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Bookman in Chief
Teddy Roosevelt has to be the president to beat for the title of Renaissance man in the oval office. Not only was he the sort of president who could take a bullet and then walk onstage and give his speech anyway*, he also displayed a sensitive eye for book design, and a taste for well-made books, as demonstrated in this letter to Edith Greenough Wendell found in the Updike Correspondence Collection, our collection of Daniel Berkeley Updike's personal letters (as well as a few letters that just mention him, as in this case).
Here's a transcription of the letter:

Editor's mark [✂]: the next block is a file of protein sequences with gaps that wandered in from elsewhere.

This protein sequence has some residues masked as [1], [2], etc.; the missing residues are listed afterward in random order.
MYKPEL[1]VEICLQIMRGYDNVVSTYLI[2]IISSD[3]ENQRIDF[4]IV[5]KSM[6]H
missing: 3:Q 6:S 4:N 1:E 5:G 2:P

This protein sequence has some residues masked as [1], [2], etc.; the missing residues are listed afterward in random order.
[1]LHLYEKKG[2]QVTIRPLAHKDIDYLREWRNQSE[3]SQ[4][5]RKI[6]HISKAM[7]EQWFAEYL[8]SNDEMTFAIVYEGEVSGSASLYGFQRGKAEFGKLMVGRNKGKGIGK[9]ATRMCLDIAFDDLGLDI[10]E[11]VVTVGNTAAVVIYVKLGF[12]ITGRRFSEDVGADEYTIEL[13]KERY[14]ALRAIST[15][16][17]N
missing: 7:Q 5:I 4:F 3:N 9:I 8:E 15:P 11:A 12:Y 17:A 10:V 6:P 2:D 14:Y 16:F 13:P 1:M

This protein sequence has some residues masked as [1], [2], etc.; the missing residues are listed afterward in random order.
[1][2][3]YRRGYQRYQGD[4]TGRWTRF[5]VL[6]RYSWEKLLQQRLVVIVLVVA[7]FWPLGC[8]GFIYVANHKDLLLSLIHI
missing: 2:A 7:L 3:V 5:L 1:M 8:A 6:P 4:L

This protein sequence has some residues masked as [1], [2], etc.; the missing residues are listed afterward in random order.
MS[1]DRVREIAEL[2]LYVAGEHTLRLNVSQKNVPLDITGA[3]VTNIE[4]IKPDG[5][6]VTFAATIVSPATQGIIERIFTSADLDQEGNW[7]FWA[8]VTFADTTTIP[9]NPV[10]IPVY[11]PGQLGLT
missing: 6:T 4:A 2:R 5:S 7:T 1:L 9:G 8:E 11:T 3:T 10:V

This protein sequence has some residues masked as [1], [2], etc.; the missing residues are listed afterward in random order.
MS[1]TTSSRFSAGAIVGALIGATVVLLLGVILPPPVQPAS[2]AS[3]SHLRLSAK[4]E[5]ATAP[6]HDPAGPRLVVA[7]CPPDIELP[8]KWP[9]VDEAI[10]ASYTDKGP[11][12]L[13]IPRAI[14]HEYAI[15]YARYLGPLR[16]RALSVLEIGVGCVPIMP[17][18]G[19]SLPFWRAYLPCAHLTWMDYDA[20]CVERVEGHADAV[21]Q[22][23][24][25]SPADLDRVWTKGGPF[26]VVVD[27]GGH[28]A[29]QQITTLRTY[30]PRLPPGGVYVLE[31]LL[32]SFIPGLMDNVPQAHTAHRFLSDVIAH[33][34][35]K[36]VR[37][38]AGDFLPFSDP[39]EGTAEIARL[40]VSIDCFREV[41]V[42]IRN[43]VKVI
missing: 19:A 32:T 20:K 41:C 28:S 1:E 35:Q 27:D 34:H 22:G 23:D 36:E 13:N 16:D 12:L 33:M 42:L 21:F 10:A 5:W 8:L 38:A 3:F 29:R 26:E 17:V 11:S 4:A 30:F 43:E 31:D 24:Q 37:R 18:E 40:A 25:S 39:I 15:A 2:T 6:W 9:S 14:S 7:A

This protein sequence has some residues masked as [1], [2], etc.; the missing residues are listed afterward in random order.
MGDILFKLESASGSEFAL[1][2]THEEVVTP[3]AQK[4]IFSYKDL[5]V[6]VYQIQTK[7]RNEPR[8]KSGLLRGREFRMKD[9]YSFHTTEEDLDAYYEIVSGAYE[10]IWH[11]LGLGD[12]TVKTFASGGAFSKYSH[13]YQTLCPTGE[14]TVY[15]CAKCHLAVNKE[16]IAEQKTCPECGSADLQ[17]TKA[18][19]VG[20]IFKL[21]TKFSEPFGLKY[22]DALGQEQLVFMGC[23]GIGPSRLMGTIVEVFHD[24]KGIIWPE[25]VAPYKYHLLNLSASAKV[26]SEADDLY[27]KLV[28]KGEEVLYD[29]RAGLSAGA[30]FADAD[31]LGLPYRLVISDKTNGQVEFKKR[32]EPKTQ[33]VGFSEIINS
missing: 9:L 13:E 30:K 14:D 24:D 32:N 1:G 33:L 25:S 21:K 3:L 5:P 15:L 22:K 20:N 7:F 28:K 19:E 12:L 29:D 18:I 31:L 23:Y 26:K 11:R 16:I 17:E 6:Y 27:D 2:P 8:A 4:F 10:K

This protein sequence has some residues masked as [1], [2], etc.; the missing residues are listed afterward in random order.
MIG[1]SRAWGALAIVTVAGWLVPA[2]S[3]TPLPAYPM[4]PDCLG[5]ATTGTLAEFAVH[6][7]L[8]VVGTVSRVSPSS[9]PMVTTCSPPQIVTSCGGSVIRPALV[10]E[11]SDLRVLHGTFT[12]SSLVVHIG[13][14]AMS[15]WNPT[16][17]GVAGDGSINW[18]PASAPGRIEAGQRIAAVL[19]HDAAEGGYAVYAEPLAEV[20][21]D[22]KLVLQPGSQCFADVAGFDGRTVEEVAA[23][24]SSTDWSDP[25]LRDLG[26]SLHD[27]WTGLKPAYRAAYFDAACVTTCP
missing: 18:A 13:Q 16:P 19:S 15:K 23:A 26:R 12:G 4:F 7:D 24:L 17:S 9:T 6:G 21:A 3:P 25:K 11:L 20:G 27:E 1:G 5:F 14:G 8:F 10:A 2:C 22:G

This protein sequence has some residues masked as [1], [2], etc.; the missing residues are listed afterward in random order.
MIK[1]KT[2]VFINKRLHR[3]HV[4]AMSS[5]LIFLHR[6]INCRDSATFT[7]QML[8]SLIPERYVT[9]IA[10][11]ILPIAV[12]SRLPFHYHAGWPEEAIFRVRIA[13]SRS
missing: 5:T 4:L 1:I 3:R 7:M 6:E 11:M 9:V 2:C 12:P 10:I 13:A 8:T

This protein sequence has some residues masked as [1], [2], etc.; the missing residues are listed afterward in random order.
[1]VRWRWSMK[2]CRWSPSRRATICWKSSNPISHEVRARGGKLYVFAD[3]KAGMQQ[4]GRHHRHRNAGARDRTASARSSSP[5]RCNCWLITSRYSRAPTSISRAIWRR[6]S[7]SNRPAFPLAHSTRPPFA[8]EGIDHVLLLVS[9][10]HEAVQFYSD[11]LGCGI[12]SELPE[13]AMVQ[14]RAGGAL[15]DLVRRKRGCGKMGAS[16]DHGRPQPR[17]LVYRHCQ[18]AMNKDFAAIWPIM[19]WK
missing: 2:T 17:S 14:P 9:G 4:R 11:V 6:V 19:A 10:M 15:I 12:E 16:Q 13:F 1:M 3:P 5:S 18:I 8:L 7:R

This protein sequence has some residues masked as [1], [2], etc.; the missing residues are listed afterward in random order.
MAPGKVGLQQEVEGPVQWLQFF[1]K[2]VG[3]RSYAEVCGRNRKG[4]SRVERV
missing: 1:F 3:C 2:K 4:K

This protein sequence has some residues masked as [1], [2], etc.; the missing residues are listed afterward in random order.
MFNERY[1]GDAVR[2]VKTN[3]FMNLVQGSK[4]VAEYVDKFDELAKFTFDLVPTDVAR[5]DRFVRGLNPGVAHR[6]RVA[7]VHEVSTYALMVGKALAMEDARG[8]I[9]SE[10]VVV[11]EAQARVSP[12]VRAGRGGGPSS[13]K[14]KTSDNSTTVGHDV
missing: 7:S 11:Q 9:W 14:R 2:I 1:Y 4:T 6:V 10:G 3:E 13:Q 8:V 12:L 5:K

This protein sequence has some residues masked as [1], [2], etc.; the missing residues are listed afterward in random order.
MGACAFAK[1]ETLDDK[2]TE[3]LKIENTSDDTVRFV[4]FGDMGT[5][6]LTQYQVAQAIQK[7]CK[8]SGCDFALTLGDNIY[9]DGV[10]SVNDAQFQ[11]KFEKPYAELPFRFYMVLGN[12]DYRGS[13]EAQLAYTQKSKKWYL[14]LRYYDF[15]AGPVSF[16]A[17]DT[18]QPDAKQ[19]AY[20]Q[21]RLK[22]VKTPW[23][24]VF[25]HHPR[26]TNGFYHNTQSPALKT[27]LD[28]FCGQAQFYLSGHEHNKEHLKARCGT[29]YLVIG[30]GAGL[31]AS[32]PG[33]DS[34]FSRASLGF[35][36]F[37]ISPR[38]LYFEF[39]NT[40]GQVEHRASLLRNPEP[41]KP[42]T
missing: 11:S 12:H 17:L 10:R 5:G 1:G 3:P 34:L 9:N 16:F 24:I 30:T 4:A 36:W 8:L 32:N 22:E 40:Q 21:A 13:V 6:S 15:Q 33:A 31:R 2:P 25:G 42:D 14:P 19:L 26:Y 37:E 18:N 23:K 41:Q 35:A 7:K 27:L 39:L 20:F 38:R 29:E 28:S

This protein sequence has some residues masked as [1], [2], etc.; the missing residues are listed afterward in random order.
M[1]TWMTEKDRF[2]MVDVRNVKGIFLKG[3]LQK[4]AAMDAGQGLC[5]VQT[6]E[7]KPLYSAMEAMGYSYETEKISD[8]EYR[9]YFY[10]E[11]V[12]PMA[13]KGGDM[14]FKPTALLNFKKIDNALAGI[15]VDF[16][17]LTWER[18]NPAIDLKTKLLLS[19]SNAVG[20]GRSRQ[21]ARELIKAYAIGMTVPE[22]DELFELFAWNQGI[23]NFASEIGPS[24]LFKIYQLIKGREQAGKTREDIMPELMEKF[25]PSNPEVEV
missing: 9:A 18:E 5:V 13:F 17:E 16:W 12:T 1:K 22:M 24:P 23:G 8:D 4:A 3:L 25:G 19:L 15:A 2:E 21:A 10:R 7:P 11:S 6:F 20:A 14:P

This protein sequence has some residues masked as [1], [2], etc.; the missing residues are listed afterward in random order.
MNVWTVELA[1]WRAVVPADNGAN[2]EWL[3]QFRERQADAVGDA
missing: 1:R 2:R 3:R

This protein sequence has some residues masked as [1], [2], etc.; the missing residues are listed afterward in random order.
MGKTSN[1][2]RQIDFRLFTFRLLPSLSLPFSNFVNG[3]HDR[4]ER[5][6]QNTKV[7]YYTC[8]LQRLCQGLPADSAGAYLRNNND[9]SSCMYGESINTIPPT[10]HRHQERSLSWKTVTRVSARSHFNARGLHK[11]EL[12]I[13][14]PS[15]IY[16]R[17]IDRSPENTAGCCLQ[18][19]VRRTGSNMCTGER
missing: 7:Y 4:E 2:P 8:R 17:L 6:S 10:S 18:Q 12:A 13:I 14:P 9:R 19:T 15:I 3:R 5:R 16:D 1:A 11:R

The White House
Oyster Bay, N.Y.,
July 30, 1907.
My dear Mrs. Wendell:
I am greatly obliged to you for the beautiful books. By George, it is a pleasure to see such work done in America! Indeed, when I get the chance I shall certainly ask you to take me around to the Mary-Mount [sic] Press. What a remarkable work Updike is doing!
It was such a pleasure to see you down here. all I regretted was that Barrett was not along.
Do you recollect my speaking to you about the remarkable Venetian Fifteenth Century Livy, and saying I did not think we had any modern printing that compared with it! Upon my word I think that Updike's Tacitus runs it close. If I remember aright, however, there was a little more spacing between the lines of the Livy, so that it gave a clearer look to the page.
Mrs. Edith Greenough Wendell
Even if Roosevelt didn't have the name of Updike's press quite right, he certainly did seem to appreciate the work he was doing.
*"The bullet is in me now, so that I cannot make a very long speech, but I will try my best." (!)